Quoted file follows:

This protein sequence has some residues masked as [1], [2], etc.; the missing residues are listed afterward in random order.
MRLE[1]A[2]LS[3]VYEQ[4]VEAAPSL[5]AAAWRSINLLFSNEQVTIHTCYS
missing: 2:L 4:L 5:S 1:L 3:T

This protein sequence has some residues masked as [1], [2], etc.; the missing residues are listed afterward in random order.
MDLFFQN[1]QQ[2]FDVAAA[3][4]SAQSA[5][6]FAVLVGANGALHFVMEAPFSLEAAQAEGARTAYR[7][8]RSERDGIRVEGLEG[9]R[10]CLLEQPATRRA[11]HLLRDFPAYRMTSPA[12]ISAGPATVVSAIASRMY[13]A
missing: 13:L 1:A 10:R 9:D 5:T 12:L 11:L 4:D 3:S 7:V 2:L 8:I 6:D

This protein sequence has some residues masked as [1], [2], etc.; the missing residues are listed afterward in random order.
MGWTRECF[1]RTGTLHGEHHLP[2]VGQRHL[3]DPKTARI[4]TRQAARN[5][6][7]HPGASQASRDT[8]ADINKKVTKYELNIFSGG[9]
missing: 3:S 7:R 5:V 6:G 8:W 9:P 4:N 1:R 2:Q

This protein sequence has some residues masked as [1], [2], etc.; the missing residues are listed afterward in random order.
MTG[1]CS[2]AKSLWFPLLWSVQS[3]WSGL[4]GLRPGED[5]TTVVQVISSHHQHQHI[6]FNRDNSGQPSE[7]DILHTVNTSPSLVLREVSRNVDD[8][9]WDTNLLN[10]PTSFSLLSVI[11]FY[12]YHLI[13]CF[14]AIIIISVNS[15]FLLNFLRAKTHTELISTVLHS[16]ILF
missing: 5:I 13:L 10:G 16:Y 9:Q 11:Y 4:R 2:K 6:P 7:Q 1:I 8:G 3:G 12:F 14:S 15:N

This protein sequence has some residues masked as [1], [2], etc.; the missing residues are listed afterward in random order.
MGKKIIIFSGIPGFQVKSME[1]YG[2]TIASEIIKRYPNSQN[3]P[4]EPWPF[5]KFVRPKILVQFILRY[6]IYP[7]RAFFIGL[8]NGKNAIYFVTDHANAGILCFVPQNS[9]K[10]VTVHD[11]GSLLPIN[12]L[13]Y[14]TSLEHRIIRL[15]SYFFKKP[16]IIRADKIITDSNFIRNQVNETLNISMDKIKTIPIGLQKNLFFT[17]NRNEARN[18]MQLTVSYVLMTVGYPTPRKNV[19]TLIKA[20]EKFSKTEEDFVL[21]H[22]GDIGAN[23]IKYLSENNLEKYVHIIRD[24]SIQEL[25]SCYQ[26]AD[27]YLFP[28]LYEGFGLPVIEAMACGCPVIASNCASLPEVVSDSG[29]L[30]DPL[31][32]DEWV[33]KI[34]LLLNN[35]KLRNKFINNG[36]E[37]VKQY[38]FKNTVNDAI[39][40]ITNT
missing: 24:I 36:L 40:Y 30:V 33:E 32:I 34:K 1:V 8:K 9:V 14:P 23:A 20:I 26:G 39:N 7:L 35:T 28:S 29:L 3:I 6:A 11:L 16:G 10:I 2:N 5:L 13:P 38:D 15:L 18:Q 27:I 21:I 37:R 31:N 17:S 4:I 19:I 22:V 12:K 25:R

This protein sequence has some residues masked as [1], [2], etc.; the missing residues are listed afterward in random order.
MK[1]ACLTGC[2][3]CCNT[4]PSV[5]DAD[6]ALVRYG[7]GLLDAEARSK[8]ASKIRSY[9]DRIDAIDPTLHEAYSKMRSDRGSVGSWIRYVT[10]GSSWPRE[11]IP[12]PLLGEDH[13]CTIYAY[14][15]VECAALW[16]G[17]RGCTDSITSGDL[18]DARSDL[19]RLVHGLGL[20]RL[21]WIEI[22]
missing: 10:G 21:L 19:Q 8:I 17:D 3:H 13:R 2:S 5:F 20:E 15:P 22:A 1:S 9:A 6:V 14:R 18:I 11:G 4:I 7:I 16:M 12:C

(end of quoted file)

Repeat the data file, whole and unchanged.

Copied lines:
This protein sequence has some residues masked as [1], [2], etc.; the missing residues are listed afterward in random order.
MRLE[1]A[2]LS[3]VYEQ[4]VEAAPSL[5]AAAWRSINLLFSNEQVTIHTCYS
missing: 2:L 4:L 5:S 1:L 3:T

This protein sequence has some residues masked as [1], [2], etc.; the missing residues are listed afterward in random order.
MDLFFQN[1]QQ[2]FDVAAA[3][4]SAQSA[5][6]FAVLVGANGALHFVMEAPFSLEAAQAEGARTAYR[7][8]RSERDGIRVEGLEG[9]R[10]CLLEQPATRRA[11]HLLRDFPAYRMTSPA[12]ISAGPATVVSAIASRMY[13]A
missing: 13:L 1:A 10:R 9:D 5:T 12:L 11:L 4:D 3:S 7:V 2:L 8:I 6:D

This protein sequence has some residues masked as [1], [2], etc.; the missing residues are listed afterward in random order.
MGWTRECF[1]RTGTLHGEHHLP[2]VGQRHL[3]DPKTARI[4]TRQAARN[5][6][7]HPGASQASRDT[8]ADINKKVTKYELNIFSGG[9]
missing: 3:S 7:R 5:V 6:G 8:W 9:P 4:N 1:R 2:Q

This protein sequence has some residues masked as [1], [2], etc.; the missing residues are listed afterward in random order.
MTG[1]CS[2]AKSLWFPLLWSVQS[3]WSGL[4]GLRPGED[5]TTVVQVISSHHQHQHI[6]FNRDNSGQPSE[7]DILHTVNTSPSLVLREVSRNVDD[8][9]WDTNLLN[10]PTSFSLLSVI[11]FY[12]YHLI[13]CF[14]AIIIISVNS[15]FLLNFLRAKTHTELISTVLHS[16]ILF
missing: 5:I 13:L 10:G 16:Y 9:Q 11:Y 4:R 2:K 6:P 7:Q 1:I 8:G 3:G 12:F 14:S 15:N

This protein sequence has some residues masked as [1], [2], etc.; the missing residues are listed afterward in random order.
MGKKIIIFSGIPGFQVKSME[1]YG[2]TIASEIIKRYPNSQN[3]P[4]EPWPF[5]KFVRPKILVQFILRY[6]IYP[7]RAFFIGL[8]NGKNAIYFVTDHANAGILCFVPQNS[9]K[10]VTVHD[11]GSLLPIN[12]L[13]Y[14]TSLEHRIIRL[15]SYFFKKP[16]IIRADKIITDSNFIRNQVNETLNISMDKIKTIPIGLQKNLFFT[17]NRNEARN[18]MQLTVSYVLMTVGYPTPRKNV[19]TLIKA[20]EKFSKTEEDFVL[21]H[22]GDIGAN[23]IKYLSENNLEKYVHIIRD[24]SIQEL[25]SCYQ[26]AD[27]YLFP[28]LYEGFGLPVIEAMACGCPVIASNCASLPEVVSDSG[29]L[30]DPL[31][32]DEWV[33]KI[34]LLLNN[35]KLRNKFINNG[36]E[37]VKQY[38]FKNTVNDAI[39][40]ITNT
missing: 24:I 36:L 40:Y 30:V 33:E 32:I 34:K 1:V 8:K 9:V 14:P 23:A 20:I 26:G 39:N 7:L 35:T 28:S 29:L 3:I 6:A 11:L 16:G 10:I 2:N 5:L 13:P 38:D 15:L 18:Q 27:I 21:I 37:R 31:N 17:S 4:I 19:I 22:V 12:K 25:R

This protein sequence has some residues masked as [1], [2], etc.; the missing residues are listed afterward in random order.
MK[1]ACLTGC[2][3]CCNT[4]PSV[5]DAD[6]ALVRYG[7]GLLDAEARSK[8]ASKIRSY[9]DRIDAIDPTLHEAYSKMRSDRGSVGSWIRYVT[10]GSSWPRE[11]IP[12]PLLGEDH[13]CTIYAY[14][15]VECAALW[16]G[17]RGCTDSITSGDL[18]DARSDL[19]RLVHGLGL[20]RL[21]WIEI[22]
missing: 10:G 21:L 19:Q 8:I 17:D 3:H 13:R 2:S 5:F 20:E 15:P 22:A 1:S 9:A 6:V 14:R 18:I 11:G 4:I 7:I 16:M 12:C